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This was my final year artwork for high school.

It was also my first Arduino project. I was somewhat over confident. 

That being said I really love these wings. The thumbnail will give you some idea of the scale.

The process is too long, as well as definitely not being the best way to make a project like this, to post a complete step-by-step at this point (I might do so during the holidays). But as there really isn't much information on the internet regarding how to make wings that move without pneumatics, I thought I would post it, just to show anyone as crazy as me that it can be done. I will however take a look at the code and set up of the servos.

The frame, though it did go through a couple of iterations, is from Rachel's instructable:  https://www.instructables.com/id/Articulated-Wing-Framework/

Step 1: What You Need

For the servos:
2 Servos
Arduino
Breadboard
Lots of hookup wire
A power adapter


For the actual wings:
Fabric - I used canvas, do not use canvas
Adhesive - I used spray adhesive, do not use spray adhesive
Wire
Drill
Balsa wood cylindrical sticks - I used aluminium tubes, again don't use these
​Thin Aluminium slats
Thousands of bolts in two or three sizes
At least twice as many nuts and washers in the same size
Drill press
Springs - the type that can't be compressed
Big wood stump
Angled joint thing
Aluminium beams
Tea
Paint brush
Calligraphy pen angled holder
Gillet 404 nib
Brown ink
Thin Al
 

Step 2: The Code


For the wings to work I needed two servos to move in opposite directions at exactly the same time and at the same degrees from zero.

I know almost nothing about how to code, although I did get really good at adding buttons to code.To get around this I just modified the Arduino library code for ServoSweep. For anyone just learning how to code I recommend this excellent website which is responsible for my button coding prowess:  http://www.ladyada.net/learn/arduino/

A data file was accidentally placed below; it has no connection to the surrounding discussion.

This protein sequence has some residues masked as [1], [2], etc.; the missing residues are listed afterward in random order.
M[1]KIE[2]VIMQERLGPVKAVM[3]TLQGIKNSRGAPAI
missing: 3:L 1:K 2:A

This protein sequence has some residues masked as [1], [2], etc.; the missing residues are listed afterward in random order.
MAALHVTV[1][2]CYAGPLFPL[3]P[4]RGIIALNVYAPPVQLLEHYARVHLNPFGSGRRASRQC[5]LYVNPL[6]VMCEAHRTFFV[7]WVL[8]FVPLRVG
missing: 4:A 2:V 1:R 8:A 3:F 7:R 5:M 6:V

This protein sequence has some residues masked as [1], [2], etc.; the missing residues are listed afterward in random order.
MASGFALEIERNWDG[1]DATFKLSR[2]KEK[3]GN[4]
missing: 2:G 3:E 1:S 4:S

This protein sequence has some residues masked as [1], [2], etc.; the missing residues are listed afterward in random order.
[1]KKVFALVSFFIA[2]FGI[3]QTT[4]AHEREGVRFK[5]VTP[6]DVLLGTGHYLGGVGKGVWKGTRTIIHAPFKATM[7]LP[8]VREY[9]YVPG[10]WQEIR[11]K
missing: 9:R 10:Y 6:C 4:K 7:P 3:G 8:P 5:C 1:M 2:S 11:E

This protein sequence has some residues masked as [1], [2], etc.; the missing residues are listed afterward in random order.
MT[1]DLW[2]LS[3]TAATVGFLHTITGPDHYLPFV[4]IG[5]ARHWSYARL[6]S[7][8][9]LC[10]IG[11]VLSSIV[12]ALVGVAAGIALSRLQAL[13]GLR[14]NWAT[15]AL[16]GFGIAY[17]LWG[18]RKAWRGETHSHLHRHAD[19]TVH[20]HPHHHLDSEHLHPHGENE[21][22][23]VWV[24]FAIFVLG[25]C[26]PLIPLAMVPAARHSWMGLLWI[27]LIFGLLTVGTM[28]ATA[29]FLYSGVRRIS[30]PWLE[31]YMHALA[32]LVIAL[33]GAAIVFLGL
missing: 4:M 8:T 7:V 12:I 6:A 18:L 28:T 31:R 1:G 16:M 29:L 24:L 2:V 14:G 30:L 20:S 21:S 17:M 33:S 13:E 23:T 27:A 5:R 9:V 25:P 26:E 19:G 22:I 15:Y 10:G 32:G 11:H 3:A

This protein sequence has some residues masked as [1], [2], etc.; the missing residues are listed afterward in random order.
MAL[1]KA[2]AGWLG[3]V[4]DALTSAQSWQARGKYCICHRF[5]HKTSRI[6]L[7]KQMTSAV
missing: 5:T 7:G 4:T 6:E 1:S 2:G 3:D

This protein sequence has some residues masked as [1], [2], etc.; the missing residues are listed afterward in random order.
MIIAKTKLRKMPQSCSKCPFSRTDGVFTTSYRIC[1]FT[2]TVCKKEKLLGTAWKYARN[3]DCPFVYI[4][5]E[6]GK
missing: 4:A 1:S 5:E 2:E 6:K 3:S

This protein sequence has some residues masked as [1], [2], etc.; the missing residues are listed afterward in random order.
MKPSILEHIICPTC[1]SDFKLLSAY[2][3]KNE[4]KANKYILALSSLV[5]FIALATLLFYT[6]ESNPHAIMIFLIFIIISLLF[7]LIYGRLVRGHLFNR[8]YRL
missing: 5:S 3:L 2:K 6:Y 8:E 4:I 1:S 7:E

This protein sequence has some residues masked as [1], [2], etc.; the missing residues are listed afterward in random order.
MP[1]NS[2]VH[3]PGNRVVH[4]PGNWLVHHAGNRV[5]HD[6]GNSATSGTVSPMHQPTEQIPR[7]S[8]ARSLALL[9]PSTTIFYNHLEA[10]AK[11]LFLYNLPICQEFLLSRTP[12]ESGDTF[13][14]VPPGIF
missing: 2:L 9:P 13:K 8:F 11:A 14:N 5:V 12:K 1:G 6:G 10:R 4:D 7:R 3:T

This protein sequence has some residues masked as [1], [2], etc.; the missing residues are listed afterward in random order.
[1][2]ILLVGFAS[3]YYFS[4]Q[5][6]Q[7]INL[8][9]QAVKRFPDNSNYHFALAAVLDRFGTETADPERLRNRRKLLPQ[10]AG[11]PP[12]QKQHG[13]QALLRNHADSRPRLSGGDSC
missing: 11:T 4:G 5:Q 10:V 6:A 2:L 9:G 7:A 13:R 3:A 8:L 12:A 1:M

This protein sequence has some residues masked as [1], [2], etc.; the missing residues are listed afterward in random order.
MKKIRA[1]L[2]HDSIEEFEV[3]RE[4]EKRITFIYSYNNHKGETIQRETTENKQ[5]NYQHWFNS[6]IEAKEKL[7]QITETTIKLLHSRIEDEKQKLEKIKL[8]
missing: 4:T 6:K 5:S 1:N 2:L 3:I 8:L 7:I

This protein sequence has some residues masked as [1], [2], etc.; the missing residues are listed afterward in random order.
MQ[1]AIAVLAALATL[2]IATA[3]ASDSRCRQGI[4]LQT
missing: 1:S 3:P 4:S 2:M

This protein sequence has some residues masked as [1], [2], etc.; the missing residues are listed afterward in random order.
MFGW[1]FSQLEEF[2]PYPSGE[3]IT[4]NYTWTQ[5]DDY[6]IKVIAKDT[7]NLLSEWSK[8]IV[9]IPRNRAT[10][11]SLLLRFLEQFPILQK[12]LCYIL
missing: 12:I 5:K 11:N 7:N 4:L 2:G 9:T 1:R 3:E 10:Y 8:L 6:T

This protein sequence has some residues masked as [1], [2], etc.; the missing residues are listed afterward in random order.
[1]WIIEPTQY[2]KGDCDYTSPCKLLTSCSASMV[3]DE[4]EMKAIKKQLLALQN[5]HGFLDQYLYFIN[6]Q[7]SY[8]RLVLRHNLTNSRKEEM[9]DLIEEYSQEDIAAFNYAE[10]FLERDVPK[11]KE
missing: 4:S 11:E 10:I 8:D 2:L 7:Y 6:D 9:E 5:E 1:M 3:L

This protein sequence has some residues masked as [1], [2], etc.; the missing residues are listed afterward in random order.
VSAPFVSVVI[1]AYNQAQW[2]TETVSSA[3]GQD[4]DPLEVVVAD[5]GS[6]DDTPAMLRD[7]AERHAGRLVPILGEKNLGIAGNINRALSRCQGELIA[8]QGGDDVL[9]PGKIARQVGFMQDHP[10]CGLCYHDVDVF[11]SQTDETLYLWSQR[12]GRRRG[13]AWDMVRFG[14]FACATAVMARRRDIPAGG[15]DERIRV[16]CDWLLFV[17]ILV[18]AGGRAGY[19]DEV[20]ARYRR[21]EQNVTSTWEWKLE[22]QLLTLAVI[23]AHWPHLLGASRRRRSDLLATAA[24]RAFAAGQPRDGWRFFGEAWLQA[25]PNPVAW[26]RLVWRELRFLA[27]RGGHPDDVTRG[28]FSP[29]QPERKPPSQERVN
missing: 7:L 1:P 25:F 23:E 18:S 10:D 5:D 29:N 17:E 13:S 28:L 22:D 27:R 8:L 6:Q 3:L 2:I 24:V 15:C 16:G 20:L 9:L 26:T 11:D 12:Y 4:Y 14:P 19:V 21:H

This is the code I used:

#include  
 
Servo Left;    // create servo object to control a servo 
Servo Right;   // a maximum of eight servo objects can be created 
int pos = 0;   // variable to store the servo position 
 
void setup() 

  Left.attach(8);
  Right.attach(9);  // attaches the servo on pin 9 to the servo object 

 
 
void loop() 

  for(pos = 0; pos < 180; pos = 1)  // goes from 0 degrees to 180 degrees 
  {                                  // in steps of 1 degree 
    Left.write(pos);              // tell servo to go to position in variable 'pos' 
    Right.write(180 - (pos));
    delay(25);                       // waits 15ms for the servo to reach the position 
  } 
  for(pos = 180; pos>=1; pos-=1)     // goes from 180 degrees to 0 degrees 
  {                                
    Left.write(pos);              // tell servo to go to position in variable 'pos' 
    Right.write(180-pos);
    delay(25);                       // waits 15ms for the servo to reach the position 
  } 


Anyone count how many times I wrote code just then?

Step 3: Setting Up Your Servos